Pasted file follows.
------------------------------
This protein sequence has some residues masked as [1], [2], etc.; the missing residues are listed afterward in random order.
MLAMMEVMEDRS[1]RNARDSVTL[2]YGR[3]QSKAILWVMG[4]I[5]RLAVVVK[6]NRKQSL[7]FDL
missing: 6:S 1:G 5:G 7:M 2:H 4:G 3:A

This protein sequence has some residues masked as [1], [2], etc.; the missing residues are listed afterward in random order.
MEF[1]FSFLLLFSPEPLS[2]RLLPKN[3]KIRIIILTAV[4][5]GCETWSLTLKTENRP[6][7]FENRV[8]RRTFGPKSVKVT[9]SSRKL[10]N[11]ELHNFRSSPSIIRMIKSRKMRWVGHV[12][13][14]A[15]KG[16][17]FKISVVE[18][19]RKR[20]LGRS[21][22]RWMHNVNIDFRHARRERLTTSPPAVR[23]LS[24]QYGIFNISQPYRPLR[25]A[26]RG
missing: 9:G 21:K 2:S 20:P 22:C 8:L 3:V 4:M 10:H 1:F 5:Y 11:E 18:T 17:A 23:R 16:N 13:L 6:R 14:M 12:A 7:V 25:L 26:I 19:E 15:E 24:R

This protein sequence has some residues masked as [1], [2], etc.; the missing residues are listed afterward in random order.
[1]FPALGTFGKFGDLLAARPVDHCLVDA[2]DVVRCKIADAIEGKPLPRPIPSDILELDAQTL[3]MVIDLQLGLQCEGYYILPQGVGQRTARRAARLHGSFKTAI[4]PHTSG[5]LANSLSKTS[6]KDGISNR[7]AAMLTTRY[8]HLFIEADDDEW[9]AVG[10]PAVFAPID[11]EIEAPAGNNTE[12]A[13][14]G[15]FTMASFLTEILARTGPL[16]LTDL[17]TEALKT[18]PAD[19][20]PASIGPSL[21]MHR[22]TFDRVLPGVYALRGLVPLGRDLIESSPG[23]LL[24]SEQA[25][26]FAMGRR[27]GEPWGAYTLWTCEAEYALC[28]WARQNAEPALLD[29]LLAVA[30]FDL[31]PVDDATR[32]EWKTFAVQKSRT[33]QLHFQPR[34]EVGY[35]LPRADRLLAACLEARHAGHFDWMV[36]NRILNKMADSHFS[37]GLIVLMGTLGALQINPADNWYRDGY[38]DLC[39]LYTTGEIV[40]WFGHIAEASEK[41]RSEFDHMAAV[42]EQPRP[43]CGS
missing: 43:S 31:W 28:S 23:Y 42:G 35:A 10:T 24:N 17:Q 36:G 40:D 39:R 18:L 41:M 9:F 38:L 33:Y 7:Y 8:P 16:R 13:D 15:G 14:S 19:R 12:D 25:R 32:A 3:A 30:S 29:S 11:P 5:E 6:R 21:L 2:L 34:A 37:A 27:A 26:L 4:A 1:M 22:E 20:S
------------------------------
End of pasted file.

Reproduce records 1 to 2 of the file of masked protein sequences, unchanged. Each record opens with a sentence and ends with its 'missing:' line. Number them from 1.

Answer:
This protein sequence has some residues masked as [1], [2], etc.; the missing residues are listed afterward in random order.
MLAMMEVMEDRS[1]RNARDSVTL[2]YGR[3]QSKAILWVMG[4]I[5]RLAVVVK[6]NRKQSL[7]FDL
missing: 6:S 1:G 5:G 7:M 2:H 4:G 3:A

This protein sequence has some residues masked as [1], [2], etc.; the missing residues are listed afterward in random order.
MEF[1]FSFLLLFSPEPLS[2]RLLPKN[3]KIRIIILTAV[4][5]GCETWSLTLKTENRP[6][7]FENRV[8]RRTFGPKSVKVT[9]SSRKL[10]N[11]ELHNFRSSPSIIRMIKSRKMRWVGHV[12][13][14]A[15]KG[16][17]FKISVVE[18][19]RKR[20]LGRS[21][22]RWMHNVNIDFRHARRERLTTSPPAVR[23]LS[24]QYGIFNISQPYRPLR[25]A[26]RG
missing: 9:G 21:K 2:S 20:P 22:C 8:L 3:V 4:M 10:H 1:F 5:Y 11:E 18:T 17:A 23:R 16:N 13:L 6:R 14:M 12:A 7:V 25:L 26:I 19:E 15:E 24:R